Calif. Man Behind Anti-Muslim Video Ordered Jailed

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This courtroom sketch shows Nakoula Basseley Nakoula talking with his attorney Steven Seiden, left, in court Thursday Sept. 27, 2012. The U.S. Central District Court determined the California man behind a crudely produced anti-Islamic video that inflamed parts of the Middle East is a flight risk and ordered him detained.

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By GREG RISLING, Associated Press

LOS ANGELES (AP) — The mystery surrounding the man behind the crudely produced anti-Islamic video that sparked violence in the Middle East deepened when he appeared in court and identified himself by yet another name.

Arrested on Thursday in Los Angeles after authorities said he violated his probation from a 2010 check fraud conviction, Nakoula Basseley Nakoula told a judge his real name was Mark Basseley Youseff. He said he had been using that name since 2002, even though he went by Nakoula in his fraud case.

The full story about Nakoula and the video "Innocence of Muslims" still isn't known more than two weeks after violence erupted in Egypt and elsewhere in the Arab world where at least 50 people have died in protests related to the film.

[PHOTOS: U.S. Ambassador Killed As Consulate Attacks Target Libya, Egypt.]

Citing a lengthy pattern of deception and the potential to flee, U.S. Central District Chief Magistrate Judge Suzanne Segal ordered Nakoula to remain in prison without bond until another judge can hold a hearing to determine if he broke the terms of his probation.

"The court has a lack of trust in this defendant at this time," Segal said.

Prosecutors noted Nakoula had eight probation violations, including lying to his probation officers and using aliases. He could face new charges that carry a maximum two-year prison term.

After his 2010 conviction, Nakoula was sentenced to 21 months in prison and was barred from using computers or the Internet for five years without approval from his probation officer, though prosecutors said none of the violations involved the Internet. He also wasn't supposed to use any name other than his true legal name without the prior written approval of his probation officer.

Three names, however, have been associated with Nakoula this month alone.

The movie was made last year by a man who called himself Sam Bacile. After the violence erupted, a man who identified himself as Bacile spoke to media outlets including The Associated Press, took credit for the film and said it was meant to portray the truth about Muhammad and Islam, which he called a cancer.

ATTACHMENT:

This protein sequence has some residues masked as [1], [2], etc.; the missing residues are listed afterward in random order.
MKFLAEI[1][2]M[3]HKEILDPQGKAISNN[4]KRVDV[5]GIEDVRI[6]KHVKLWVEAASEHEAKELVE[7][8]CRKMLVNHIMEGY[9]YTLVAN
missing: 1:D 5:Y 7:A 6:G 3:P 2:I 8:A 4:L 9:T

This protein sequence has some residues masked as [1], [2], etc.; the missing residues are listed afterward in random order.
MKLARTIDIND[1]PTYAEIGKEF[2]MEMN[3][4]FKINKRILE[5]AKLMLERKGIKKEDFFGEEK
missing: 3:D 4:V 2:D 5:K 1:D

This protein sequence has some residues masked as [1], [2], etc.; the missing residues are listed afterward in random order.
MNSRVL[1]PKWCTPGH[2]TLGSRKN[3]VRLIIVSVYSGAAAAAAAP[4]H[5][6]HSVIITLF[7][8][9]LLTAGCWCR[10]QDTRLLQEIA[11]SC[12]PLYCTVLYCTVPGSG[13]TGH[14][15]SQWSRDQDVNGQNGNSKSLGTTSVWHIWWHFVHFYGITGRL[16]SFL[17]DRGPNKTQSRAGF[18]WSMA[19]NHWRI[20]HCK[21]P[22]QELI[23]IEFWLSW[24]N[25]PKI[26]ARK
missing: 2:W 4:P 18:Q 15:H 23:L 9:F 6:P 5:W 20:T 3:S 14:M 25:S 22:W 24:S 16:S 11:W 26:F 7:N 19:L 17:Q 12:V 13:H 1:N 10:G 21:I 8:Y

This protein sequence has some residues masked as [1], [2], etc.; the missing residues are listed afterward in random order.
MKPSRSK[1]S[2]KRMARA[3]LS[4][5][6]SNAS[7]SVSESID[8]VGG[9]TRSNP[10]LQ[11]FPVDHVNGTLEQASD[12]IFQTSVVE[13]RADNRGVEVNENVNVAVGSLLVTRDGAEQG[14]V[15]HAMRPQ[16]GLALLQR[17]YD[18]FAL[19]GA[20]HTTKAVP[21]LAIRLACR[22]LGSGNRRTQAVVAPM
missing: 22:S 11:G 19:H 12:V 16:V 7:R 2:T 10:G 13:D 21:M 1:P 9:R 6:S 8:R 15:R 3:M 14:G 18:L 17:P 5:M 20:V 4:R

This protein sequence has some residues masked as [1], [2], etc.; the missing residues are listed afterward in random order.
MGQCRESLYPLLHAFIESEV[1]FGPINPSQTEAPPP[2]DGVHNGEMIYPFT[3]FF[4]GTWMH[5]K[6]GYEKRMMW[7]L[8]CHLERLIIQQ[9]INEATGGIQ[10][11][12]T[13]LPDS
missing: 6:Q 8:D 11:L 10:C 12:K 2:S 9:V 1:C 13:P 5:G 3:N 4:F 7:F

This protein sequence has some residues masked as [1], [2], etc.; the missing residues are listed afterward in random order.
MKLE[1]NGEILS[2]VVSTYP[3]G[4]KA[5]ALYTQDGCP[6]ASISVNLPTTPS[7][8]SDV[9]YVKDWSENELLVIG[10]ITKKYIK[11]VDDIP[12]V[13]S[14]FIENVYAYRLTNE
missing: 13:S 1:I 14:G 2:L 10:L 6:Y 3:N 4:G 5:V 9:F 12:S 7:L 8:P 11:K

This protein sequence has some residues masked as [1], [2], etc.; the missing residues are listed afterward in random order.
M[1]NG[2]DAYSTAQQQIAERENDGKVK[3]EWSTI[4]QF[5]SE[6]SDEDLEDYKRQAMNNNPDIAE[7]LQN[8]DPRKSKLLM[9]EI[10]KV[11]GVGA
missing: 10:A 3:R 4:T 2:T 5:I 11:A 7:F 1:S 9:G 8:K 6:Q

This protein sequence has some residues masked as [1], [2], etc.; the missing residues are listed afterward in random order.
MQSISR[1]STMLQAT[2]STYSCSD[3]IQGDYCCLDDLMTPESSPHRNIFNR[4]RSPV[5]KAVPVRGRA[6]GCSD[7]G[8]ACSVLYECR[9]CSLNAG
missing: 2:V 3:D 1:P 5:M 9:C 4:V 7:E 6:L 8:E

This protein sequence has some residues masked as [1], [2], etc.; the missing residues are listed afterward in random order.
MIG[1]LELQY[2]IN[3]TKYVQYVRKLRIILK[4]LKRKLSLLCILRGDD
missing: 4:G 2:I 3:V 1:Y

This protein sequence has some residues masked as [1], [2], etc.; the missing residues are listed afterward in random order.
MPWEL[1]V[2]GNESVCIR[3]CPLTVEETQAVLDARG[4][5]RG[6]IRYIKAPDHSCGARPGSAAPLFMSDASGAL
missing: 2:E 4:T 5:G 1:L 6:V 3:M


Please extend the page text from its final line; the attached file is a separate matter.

[PHOTOS: Pakistan Film Protests: Several Killed in Violent Attacks.]

The next day, the AP determined there was no Bacile and linked the identity to Nakoula, a former gas station owner with a drug conviction and a history of using aliases. Federal authorities later confirmed there was no Bacile and that Nakoula was behind the movie.

Some of the false statements in Nakoula's alleged probation violations had to do with the film, Assistant U.S. Attorney Robert Dugdale said. Nakoula told probation officials his role was just writing the script, and denied going by the name Sam Bacile in connection with the film, Dugdale said.

Before going into hiding, Nakoula acknowledged to the AP that he was involved with the film but said he only worked on logistics and management.

Nakoula, a Christian originally from Egypt, then went into hiding after he was identified as the man behind the trailer, which depicts Muhammad as a womanizer, religious fraud and child molester. He met with federal probation officials two weeks ago, led out of his home in suburban Cerritos in the middle of the night, flanked by Los Angeles County sheriff's deputies and cloaked in heavy clothing to protect his identity.

The public got their first good look at Nakoula on Thursday, although the news media were banned from the courtroom and reporters had to watch the proceedings on a TV in a nearby courthouse.

Nakoula wore beige pants and a collared shirt when he was led into the courtroom handcuffed and shackled. He appeared relaxed, smiling at one point before the hearing and conferring with his attorney.

Nakoula's attorney, Steven Seiden, sought to have the hearing closed and his client released on $10,000 bail. He argued Nakoula has checked in with his probation officer frequently and made no attempts to leave Southern California.

Seiden was concerned that Nakoula would be in danger in federal prison because of Muslim inmates, but prosecutors said he likely would be placed in protective custody.